My boys participate in their school play. One acts in the play, the other is in stage crew. Both want to do a good job each year, all the kids do. Mistakes always happen — sometimes ones you can easily recover from (e.g. someone walks out on stage at the wrong time, but quickly gets themselves back off), some not (e.g. someone says the wrong long line and it throws everyone else off — the kids struggle with whether they should pick up at the new spot or try to get the scene restarted where it should have). For the kids it is stressful. For the parents, it’s hard to notice (because you aren’t as aware of every single line, object placement and timing of everything like those participating are), and hard to console once you’ve realized it happens (e.g. upset kids after the show).  You try saying, “You did a great job!” and “You made a mistake? Well, no one noticed” which is often times true, but to the kids, they feel embarrassed, disappointed, sad, and/or angry. I’ve had mild success in getting them to acknowledge that performing and supporting the cast, regardless of mistakes, takes guts; and that the experience is supposed to be something they enjoy not fret over. They appease me with mumble’s of “okay, Mom” or “yea, we get it,” but it’s not convincing. Once the play is over, the stress disappears replaced by relief which is interesting to tangibly see — smiles on their faces, bodies less tense, more willing to engage — it got me thinking about my husband and I and our own stresses and how that must come across to our kids.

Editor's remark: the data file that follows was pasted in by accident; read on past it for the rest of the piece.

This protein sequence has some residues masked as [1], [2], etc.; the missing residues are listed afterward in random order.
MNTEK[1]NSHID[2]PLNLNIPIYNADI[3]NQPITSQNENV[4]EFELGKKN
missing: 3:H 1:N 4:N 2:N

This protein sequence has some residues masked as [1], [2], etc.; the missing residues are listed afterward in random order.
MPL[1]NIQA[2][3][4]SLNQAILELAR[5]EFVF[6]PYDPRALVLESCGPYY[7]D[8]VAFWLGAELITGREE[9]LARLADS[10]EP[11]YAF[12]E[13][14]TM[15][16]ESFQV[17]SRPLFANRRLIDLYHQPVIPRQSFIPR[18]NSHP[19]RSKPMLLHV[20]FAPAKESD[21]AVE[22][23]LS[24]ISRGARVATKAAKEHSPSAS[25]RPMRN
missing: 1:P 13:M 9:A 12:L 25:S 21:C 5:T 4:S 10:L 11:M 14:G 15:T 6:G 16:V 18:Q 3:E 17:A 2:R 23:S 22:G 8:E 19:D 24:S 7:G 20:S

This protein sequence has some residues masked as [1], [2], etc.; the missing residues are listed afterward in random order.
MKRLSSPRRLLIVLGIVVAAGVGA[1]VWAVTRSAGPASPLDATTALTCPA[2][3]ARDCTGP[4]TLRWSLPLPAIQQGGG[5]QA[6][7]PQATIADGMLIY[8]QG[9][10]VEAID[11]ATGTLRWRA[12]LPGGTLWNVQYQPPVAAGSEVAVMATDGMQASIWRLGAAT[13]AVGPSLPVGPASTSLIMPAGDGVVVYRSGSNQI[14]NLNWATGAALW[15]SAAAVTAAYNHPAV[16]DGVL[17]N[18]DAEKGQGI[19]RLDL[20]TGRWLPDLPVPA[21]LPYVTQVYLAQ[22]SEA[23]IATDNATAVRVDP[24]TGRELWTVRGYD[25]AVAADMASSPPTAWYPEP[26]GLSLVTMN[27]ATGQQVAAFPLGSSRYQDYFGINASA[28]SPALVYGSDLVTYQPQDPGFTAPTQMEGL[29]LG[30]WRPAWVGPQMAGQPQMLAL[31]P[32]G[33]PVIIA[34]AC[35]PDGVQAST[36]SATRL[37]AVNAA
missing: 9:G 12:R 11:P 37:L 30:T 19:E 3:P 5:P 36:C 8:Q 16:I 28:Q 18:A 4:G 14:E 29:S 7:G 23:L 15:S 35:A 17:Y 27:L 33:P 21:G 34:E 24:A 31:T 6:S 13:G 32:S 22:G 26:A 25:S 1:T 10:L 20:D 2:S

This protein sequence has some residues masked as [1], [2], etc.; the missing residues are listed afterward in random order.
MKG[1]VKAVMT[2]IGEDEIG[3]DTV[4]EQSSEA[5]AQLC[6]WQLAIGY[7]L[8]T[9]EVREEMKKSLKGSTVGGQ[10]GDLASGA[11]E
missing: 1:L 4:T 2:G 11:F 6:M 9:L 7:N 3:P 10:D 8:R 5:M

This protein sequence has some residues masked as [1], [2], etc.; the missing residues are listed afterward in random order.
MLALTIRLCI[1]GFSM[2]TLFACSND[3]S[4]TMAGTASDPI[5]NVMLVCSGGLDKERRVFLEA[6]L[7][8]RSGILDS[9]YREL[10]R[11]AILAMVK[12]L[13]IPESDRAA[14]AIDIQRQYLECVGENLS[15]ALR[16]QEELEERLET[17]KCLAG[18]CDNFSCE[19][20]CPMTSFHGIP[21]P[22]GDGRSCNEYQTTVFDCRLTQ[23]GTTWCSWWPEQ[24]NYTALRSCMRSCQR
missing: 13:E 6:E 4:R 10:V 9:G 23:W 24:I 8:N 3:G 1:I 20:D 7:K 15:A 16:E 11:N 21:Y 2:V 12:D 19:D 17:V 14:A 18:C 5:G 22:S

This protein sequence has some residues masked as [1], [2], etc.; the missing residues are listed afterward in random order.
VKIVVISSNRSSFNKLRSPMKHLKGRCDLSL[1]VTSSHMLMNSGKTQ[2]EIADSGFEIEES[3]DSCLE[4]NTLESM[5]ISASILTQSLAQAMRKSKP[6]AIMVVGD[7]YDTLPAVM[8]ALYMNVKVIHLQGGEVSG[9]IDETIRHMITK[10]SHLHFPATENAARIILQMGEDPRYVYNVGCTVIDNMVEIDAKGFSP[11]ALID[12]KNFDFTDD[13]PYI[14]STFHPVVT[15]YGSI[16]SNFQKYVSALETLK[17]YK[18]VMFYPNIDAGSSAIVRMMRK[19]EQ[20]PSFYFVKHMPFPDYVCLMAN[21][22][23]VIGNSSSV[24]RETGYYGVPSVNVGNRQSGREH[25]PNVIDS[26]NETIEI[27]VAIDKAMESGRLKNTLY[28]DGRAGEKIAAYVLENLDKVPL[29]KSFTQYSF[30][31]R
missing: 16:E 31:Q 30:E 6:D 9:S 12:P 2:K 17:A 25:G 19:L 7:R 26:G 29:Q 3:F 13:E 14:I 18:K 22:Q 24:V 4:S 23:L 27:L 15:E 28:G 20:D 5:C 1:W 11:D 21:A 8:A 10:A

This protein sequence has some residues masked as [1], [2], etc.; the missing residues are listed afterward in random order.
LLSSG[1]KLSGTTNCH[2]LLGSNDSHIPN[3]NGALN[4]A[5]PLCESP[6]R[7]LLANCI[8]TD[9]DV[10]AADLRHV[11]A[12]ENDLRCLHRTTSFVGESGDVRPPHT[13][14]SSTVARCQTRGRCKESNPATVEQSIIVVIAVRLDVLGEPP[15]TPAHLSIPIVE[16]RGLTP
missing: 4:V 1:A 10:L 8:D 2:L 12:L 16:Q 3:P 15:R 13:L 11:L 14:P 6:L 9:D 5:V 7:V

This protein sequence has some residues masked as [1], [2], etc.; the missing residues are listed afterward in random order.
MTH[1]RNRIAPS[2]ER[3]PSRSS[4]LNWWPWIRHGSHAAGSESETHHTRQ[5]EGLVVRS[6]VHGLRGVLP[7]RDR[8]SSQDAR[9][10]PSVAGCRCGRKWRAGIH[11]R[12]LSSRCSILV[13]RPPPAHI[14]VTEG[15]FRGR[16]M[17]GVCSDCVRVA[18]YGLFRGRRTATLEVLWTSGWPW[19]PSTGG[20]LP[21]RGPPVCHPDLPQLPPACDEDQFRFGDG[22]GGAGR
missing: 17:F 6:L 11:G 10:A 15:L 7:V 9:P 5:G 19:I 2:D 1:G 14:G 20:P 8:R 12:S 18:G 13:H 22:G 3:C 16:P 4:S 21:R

I sometimes think I didn’t know what stress was until I became a parent — the kids are not the cause; I am. I want to be present with my kids, teach them things, have fun and enjoy parenthood. At the same time, juggling a job and the increase in household responsibilities (meals, cleaning, carpooling, etc.) requires energy which gets depleted with so many things needing to get done. Being a parent can sometimes feel like a performance too. We are moving things (much like a stage crew) and do our own ‘acting’ when we put on a brave or ‘everything’s fine’ face in front of others when we are in fact tired, strained, and stressed.  Throw on what’s going on in our country politically, and the stress can feel overwhelming. When I force myself to relax I notice that I hold my shoulders high and my jaw tensed. Amazing that I don’t realize this or feel it until I’m forced to take a few deep breaths and lower my shoulders and loosen my jaw. I wonder what that looks like to my kids seeing Mom more relaxed, more easily smiling and more willing to engage then just trying to get through to what’s next. My guess is they prefer it to stressed out Mom, who is more snippy and less present.